In India, the name Shashi Tharoor is often affiliated to the subject of politics and controversies relating thereto. Most of the Indians are not aware of what coexists with Tharoor- a writer, a creator of literary fiction, a script-writer, and a fervent book reader. With his debut hitting the shelves of masterpieces alone, the best way to look at Tharoor is through his book, ‘The Five Dollar Smile’, which will introduce the reader to the alter-ego of Tharoor we are yet to see- humorous yet empirical, critical yet coherent in its voice.
Delivering a piece with a perfect voice is what makes a book a masterpiece. ‘The Five Dollar Smile’ is the perfect oeuvre that portrays the Tharoor style of writing. There are diverse reasons for which the readers should pick this book up, but, the aforementioned are a few important ones out of them. The one who wishes to delve into the literary territory of Shashi Tharoor, this is the perfect title to read. The book has a clever voice and every story has a pinch of humour which has, over the years, become a rare supply to Indian literature. This collection of stories brings together sixteen works by the author which have long since gone out of print. Some were published by the Young Statesman when he was in his late youth, some by The Illustrated Weekly of India, and others by numerous magazines and newspapers. The stories maintain a good flair and will keep the readers held till the end. Most of the stories drive around a character, and the author renders a dynamic and vivid elucidation for them. The stories that have appeared between the covers of this marvelous book, will proffer a great deal of knowledge and will help people come off the Panglossian idea that some Indians are more Indian than others. The tales, being written when the author was just starting to decipher literature and writing, are a foretaste of the exceptional works that Tharoor would be producing in the later period of his career. Simple tales, this is a befitting work that will, perhaps, stand the test of time and will remain fresh as always.
I am particularly a fan of these stories probably because I have always enjoyed short stories which proffer a great deal of knowledge, wit, and wisdom. The book carries stories, short and clear, and I have enjoyed the pace at which the words drive-through. The stories, though perfectly yearned and carved out, finish in a moment and you’ll find yourself at the end of the book not too late. Truly like everyone else who would dip into the world of Tharoor for the first time, I have been on a constant hunt to find the hard and voguish authorisms that the author is sought after for, but in vain! Of course, as I said, this makes the book effortless and enjoyable.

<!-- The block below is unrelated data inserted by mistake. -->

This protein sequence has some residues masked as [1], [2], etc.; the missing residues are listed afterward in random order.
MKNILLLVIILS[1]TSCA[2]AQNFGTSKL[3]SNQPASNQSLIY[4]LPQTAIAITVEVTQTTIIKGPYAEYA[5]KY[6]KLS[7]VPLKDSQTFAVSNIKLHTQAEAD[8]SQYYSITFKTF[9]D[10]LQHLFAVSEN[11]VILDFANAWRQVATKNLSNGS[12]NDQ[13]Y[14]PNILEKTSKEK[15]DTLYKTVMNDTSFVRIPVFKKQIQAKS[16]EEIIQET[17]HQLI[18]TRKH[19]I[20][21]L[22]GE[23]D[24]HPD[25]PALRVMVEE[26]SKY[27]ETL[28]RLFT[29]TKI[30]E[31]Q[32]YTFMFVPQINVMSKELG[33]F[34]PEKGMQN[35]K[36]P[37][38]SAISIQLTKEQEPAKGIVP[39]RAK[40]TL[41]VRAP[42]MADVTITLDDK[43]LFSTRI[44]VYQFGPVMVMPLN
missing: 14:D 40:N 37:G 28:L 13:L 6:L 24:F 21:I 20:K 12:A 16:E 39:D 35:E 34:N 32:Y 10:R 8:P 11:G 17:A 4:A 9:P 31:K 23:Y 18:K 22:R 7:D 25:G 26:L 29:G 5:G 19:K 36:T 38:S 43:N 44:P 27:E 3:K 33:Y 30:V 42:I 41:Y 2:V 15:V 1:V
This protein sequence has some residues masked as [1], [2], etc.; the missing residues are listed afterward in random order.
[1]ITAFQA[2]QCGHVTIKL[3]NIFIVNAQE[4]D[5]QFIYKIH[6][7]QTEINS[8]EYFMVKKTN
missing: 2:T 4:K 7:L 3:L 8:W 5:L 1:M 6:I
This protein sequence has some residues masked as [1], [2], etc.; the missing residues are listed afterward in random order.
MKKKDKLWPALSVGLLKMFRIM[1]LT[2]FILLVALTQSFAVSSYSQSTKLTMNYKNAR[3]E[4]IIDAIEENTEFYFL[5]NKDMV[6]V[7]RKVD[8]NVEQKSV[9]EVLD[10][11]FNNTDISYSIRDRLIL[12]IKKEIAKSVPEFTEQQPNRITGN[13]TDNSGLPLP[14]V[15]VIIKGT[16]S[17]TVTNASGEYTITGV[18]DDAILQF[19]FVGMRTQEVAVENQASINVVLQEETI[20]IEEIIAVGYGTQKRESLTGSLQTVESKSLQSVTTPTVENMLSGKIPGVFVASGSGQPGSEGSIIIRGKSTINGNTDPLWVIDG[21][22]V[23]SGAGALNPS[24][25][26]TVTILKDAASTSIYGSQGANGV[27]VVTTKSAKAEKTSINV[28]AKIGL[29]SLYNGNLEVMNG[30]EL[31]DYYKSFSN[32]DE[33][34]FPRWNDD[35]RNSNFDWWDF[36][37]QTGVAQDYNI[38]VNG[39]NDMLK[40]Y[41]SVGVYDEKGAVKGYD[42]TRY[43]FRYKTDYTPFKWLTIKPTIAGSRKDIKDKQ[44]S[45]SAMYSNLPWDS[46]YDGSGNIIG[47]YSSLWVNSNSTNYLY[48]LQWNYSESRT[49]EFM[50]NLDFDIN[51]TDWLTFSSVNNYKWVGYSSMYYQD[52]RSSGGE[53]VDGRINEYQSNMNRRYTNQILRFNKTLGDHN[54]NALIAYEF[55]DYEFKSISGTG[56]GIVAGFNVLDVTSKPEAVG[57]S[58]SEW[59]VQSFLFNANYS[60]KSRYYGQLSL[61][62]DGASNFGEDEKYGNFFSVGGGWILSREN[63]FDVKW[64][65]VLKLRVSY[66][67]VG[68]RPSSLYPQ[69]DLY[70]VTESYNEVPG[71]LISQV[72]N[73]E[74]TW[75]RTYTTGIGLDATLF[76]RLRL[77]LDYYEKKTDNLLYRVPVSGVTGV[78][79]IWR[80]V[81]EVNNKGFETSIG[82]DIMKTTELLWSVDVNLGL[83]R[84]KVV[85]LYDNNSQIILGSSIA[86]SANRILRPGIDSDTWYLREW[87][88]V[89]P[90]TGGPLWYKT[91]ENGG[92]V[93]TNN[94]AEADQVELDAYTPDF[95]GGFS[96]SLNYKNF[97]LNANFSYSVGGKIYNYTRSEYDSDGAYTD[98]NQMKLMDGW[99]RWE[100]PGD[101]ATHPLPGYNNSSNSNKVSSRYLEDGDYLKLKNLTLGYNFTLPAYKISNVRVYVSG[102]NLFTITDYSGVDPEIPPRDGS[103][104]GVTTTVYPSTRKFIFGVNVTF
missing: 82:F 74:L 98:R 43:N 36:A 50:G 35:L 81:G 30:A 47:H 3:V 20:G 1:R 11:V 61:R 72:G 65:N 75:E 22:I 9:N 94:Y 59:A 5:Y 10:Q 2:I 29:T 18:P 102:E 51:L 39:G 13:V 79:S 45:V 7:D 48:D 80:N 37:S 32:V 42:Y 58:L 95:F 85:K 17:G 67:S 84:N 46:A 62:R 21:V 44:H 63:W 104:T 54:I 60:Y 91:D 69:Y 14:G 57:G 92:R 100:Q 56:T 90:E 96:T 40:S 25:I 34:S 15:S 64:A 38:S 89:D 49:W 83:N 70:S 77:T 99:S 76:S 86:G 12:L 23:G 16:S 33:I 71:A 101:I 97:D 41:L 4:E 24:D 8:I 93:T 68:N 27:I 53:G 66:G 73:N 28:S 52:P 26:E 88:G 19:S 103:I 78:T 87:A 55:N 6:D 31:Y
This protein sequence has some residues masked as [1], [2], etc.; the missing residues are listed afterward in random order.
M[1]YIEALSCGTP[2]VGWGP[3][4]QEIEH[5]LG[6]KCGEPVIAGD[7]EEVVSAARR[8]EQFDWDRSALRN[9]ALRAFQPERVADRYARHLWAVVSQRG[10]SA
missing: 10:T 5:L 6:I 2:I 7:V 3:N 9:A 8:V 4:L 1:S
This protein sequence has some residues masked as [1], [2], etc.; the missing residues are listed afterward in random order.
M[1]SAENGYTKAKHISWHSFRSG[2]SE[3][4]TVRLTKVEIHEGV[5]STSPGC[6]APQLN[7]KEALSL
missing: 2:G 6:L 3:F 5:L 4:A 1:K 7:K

Among the sixteen short stories, the remarkable ones are The Boutique, The Temple Thief, and The Solitude of A Short Story Writer. The Boutique, based on Calcutta where the author has spent around four years of his life, will certainly melt your heart and by the end of the story, you will find yourself in tears. The story is infused with innocence- not of a child, but of a man with his mother unable to match with the sophistication and social status enjoyed by the society. I take the privilege of quoting some words from this story here: “Suddenly even I felt out of my class. I started wishing I had paid more attention to my appearance. I looked into one of the mirrored columns and hastily, furtively, smoothed back my hair….. (towards the end of the story) no one noticed our exit; it was as if an insect had been removed from a cup of tea, something which ought to not have been there in the first place had been ejected. I evaded the eyes of a passing bearer”.
The Temple Thief is another such story in the book which shoots an influential message in a wonderful and lucid play of words. As the author writes in the introduction to the story, the story was written after a family pilgrimage to the temples of South India. The story follows the encounter of a fifteen-year-old young thief with a Brahmin priest. The author has a deep love for Mahabharata and this story follows the trail of mythology.
A slightly distinct and unique story in this book, ‘The Solitude of a Short Story Writer’, entails the story of a writer who could only write about the people, friends, and relatives around him. As I wrote at the beginning of the article, humour seems to be lost in Indian literature these days. Other than R.K. Narayan’s Malgudi Days Satyajit Ray’s Professor Shonku or Ruskin Bond’s schooldays stories, humour is a rare production nowadays. This is such a story. In these dark, gloomy times, I hope this free scoop of laughter is really needed in our lives!
Rehan Sheikh writes short stories, memoirs, and articles. His work, The Roaring Himalayas won him the Elan Middle School Writing Contest 2020 and since then his works have appeared in various leading magazines and newspapers. He currently resides in Kolkata, West Bengal, India.